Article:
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Department of Defense: Cyberspace is a New Warfare Domain

yberspace is a New Warfare Domain

Defense Department Reveals that a Cyber Attack Captured 24,000 DoD Files; Announces Department's Strategy for Operating in Cyberspace

The Department of Defense today released its Strategy for Operating in Cyberspace (DSOC), the Defense Department's first unified strategy for cyberspace which "officially encapsulates" a new way forward for the DoD’s military, intelligence and business operations.

Listed first under the Five Strategic Initiatives in the 18-page document: “DoD will treat cyberspace as an operational domain to organize, train, and equip so that DoD can take full advantage of cyberspace’s potential.” Just like air, land, and sea, cyberspace is a new warfare domain. 

"There is no doubt that cyber space is a battleground, and it's therefore perfectly logical that it be treated as a domain of warfare," said Eric Knapp, Director of Critical Infrastructure Markets at NitroSecurity. "Establishing controls to keep cyber activities at bay, denying them the privilege of escalation, is a sound and responsible strategy," Knapp added. "We shouldn't be surprised that cyber defenses are a national concern, or be shocked that there is significant interest in cyber defense from a military perspective. More surprising is that there is still some reluctance to accept this concept from the public, despite recent examples of cyber attacks, such as Stuxnet, that have propagated through the mainstream media. I believe that reluctance likely stems from a common public misperception that 'information' is the only collateral at risk in a cyber war; it's not common knowledge outside of the industry that the systems we rely on – energy, water, transportation, emergency response, and other public services – can be disrupted or even destroyed from a computer terminal. When you think of it in those terms, the Pentagon's strategy is absolutely sound."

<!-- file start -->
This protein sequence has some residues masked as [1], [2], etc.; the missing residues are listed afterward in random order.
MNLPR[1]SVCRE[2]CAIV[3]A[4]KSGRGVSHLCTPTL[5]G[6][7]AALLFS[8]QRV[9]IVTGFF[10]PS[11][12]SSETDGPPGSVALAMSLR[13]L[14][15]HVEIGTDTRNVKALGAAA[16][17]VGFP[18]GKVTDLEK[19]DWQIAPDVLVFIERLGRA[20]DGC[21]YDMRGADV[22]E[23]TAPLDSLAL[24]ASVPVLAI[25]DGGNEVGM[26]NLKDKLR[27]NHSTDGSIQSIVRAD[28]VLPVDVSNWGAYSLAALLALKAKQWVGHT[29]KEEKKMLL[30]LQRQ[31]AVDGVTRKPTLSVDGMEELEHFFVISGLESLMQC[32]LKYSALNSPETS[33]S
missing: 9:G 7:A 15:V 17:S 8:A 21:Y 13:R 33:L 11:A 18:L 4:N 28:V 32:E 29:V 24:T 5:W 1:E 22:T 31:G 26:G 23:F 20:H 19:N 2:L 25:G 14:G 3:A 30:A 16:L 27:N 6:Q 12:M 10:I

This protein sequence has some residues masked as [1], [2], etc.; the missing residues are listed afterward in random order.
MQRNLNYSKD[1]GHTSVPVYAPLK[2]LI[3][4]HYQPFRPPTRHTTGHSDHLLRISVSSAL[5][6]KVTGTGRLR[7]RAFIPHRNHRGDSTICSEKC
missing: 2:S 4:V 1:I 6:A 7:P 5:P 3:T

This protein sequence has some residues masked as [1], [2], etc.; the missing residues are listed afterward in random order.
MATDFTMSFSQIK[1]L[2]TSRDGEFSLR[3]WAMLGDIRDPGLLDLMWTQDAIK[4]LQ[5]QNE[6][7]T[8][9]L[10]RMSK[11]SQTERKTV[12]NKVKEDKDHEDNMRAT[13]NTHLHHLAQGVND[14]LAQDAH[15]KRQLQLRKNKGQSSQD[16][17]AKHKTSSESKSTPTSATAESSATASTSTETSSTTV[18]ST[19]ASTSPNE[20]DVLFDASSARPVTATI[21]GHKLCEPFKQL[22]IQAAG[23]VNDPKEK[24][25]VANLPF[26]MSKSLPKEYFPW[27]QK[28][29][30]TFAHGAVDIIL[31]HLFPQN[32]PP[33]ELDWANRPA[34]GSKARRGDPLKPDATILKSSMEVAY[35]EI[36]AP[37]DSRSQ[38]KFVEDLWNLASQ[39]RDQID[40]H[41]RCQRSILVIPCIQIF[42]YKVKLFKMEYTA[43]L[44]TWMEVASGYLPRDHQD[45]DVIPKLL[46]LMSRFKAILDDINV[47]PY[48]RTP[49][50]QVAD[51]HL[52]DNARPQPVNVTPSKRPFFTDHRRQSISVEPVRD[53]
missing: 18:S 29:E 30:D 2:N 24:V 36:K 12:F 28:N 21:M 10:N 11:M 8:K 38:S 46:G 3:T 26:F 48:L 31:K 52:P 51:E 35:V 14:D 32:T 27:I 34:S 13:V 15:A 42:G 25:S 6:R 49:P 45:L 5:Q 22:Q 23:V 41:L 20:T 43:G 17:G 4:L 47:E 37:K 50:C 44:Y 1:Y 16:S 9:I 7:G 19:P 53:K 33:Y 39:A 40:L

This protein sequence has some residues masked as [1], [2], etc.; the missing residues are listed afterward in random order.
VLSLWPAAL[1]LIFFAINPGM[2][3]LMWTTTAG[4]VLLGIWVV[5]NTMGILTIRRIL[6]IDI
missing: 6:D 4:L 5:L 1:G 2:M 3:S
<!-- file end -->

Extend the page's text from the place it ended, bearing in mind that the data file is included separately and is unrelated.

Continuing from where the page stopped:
William Lynn Department of Defense

“Strong partnerships with other U.S. government departments and agencies, the private sector and foreign nations are crucial,” said Deputy Secretary of Defense William J. Lynn III. “Our success in cyberspace depends on a robust public/private partnership. The defense of the military will matter little unless our civilian critical infrastructure is also able to withstand attacks.


The Department of Defense and other governmental agencies have taken steps to anticipate, mitigate and protect against the continuous rise in cyber threats. Last year, the DoD establishedU.S. Cyber Command, an agency responsible for directing activities to operate and defend DoD networks.  


In his remarks, Lynn acknowledge that In March, a cyber attack on a defense company’s network captured 24,000 files containing Defense Department information."It is a significant concern that over the past decade, terabytes of data have been extracted by foreign intruders from corporate networks of defense companies. In a single intrusion this March, 24,000 files were taken," Lynn said, without sharing any further detail as to the types of files that were taken.

"The DoD's announcement that 24,000 files swiped in March from contractor systems isn't surprising to those of us that understand the large-scale cyber looting that has been going on for some time now," said Anup Ghosh, CEO of browser security startup Invincea. "It's clear that the defenses employed against enterprise networks, most of which were developed in the 20th century, are no longer up to snuff for the current threat. The large-scale theft of our nation's intellectual property has been going on for well over a decade while the Department has classified much of the incursions. Now with hacktivists like Anti-Sec, LulzSec, Anonymous publicly hacking private companies, public companies, government systems, and contractors that hold our nation's intellectual property, this genie is out of the bottle," Ghosh says.